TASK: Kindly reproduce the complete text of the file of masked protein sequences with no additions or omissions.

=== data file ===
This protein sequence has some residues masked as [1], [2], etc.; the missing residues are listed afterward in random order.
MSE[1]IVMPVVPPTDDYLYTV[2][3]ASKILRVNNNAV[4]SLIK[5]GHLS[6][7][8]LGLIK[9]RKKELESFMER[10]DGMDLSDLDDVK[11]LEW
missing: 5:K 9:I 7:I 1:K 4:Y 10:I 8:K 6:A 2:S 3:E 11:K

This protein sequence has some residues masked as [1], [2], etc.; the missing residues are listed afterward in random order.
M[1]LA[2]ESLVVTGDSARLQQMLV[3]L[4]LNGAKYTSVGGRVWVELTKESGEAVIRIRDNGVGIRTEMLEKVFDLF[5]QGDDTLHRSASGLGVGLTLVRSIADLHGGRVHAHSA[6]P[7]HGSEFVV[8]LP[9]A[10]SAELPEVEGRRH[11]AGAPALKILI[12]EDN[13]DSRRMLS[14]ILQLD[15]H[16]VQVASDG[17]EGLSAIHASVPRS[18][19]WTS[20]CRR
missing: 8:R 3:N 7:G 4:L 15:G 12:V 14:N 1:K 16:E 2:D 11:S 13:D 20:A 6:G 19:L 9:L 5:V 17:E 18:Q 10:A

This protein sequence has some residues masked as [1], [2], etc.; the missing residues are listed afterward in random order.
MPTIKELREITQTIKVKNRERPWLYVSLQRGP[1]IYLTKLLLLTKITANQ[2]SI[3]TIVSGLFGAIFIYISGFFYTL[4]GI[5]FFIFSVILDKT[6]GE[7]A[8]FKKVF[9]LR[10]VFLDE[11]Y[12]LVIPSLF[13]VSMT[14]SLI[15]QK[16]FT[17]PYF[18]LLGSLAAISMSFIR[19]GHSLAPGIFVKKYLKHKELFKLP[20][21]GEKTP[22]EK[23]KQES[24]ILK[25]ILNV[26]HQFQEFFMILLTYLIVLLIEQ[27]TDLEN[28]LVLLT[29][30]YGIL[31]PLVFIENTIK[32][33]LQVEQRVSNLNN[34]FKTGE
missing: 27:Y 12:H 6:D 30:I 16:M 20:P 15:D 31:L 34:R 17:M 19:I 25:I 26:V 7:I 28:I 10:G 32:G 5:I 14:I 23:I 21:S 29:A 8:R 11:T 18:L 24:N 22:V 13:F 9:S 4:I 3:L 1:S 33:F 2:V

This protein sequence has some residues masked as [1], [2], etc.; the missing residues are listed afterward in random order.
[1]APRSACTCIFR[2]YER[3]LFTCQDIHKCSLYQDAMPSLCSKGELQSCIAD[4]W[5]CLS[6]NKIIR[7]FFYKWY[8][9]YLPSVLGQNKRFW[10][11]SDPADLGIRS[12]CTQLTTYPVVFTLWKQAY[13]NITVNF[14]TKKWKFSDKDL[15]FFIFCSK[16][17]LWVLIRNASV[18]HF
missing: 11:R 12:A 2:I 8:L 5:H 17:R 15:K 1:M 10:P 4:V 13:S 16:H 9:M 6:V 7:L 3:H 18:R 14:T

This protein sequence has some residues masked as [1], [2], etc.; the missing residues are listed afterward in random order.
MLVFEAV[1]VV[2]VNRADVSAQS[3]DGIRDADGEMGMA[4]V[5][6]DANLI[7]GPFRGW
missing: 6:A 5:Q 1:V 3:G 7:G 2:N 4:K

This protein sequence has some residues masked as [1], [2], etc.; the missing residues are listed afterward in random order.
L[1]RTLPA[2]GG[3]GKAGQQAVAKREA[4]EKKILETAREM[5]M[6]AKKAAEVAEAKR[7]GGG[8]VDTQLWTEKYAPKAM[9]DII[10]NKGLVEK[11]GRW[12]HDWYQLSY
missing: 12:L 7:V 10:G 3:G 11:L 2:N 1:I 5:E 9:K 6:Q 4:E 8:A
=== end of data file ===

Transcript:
This protein sequence has some residues masked as [1], [2], etc.; the missing residues are listed afterward in random order.
MSE[1]IVMPVVPPTDDYLYTV[2][3]ASKILRVNNNAV[4]SLIK[5]GHLS[6][7][8]LGLIK[9]RKKELESFMER[10]DGMDLSDLDDVK[11]LEW
missing: 5:K 9:I 7:I 1:K 4:Y 10:I 8:K 6:A 2:S 3:E 11:K

This protein sequence has some residues masked as [1], [2], etc.; the missing residues are listed afterward in random order.
M[1]LA[2]ESLVVTGDSARLQQMLV[3]L[4]LNGAKYTSVGGRVWVELTKESGEAVIRIRDNGVGIRTEMLEKVFDLF[5]QGDDTLHRSASGLGVGLTLVRSIADLHGGRVHAHSA[6]P[7]HGSEFVV[8]LP[9]A[10]SAELPEVEGRRH[11]AGAPALKILI[12]EDN[13]DSRRMLS[14]ILQLD[15]H[16]VQVASDG[17]EGLSAIHASVPRS[18][19]WTS[20]CRR
missing: 8:R 3:N 7:G 4:L 15:G 12:V 14:N 1:K 16:E 2:D 11:S 13:D 20:A 6:G 19:L 9:L 5:V 17:E 18:Q 10:A

This protein sequence has some residues masked as [1], [2], etc.; the missing residues are listed afterward in random order.
MPTIKELREITQTIKVKNRERPWLYVSLQRGP[1]IYLTKLLLLTKITANQ[2]SI[3]TIVSGLFGAIFIYISGFFYTL[4]GI[5]FFIFSVILDKT[6]GE[7]A[8]FKKVF[9]LR[10]VFLDE[11]Y[12]LVIPSLF[13]VSMT[14]SLI[15]QK[16]FT[17]PYF[18]LLGSLAAISMSFIR[19]GHSLAPGIFVKKYLKHKELFKLP[20][21]GEKTP[22]EK[23]KQES[24]ILK[25]ILNV[26]HQFQEFFMILLTYLIVLLIEQ[27]TDLEN[28]LVLLT[29][30]YGIL[31]PLVFIENTIK[32][33]LQVEQRVSNLNN[34]FKTGE
missing: 27:Y 12:H 6:D 30:I 16:M 20:P 15:D 31:L 34:R 17:M 19:I 25:I 26:V 7:I 28:I 10:G 32:G 5:I 14:I 23:I 21:S 29:A 8:R 11:T 18:L 24:N 22:V 13:F 9:S 4:I 3:L 1:S 33:F 2:V

This protein sequence has some residues masked as [1], [2], etc.; the missing residues are listed afterward in random order.
[1]APRSACTCIFR[2]YER[3]LFTCQDIHKCSLYQDAMPSLCSKGELQSCIAD[4]W[5]CLS[6]NKIIR[7]FFYKWY[8][9]YLPSVLGQNKRFW[10][11]SDPADLGIRS[12]CTQLTTYPVVFTLWKQAY[13]NITVNF[14]TKKWKFSDKDL[15]FFIFCSK[16][17]LWVLIRNASV[18]HF
missing: 11:R 12:A 2:I 8:L 5:H 17:R 15:K 1:M 10:P 4:V 13:S 16:H 9:M 6:V 7:L 3:H 18:R 14:T

This protein sequence has some residues masked as [1], [2], etc.; the missing residues are listed afterward in random order.
MLVFEAV[1]VV[2]VNRADVSAQS[3]DGIRDADGEMGMA[4]V[5][6]DANLI[7]GPFRGW
missing: 6:A 5:Q 1:V 3:G 7:G 2:N 4:K

This protein sequence has some residues masked as [1], [2], etc.; the missing residues are listed afterward in random order.
L[1]RTLPA[2]GG[3]GKAGQQAVAKREA[4]EKKILETAREM[5]M[6]AKKAAEVAEAKR[7]GGG[8]VDTQLWTEKYAPKAM[9]DII[10]NKGLVEK[11]GRW[12]HDWYQLSY
missing: 12:L 7:V 10:G 3:G 11:L 2:N 1:I 5:E 9:K 6:Q 4:E 8:A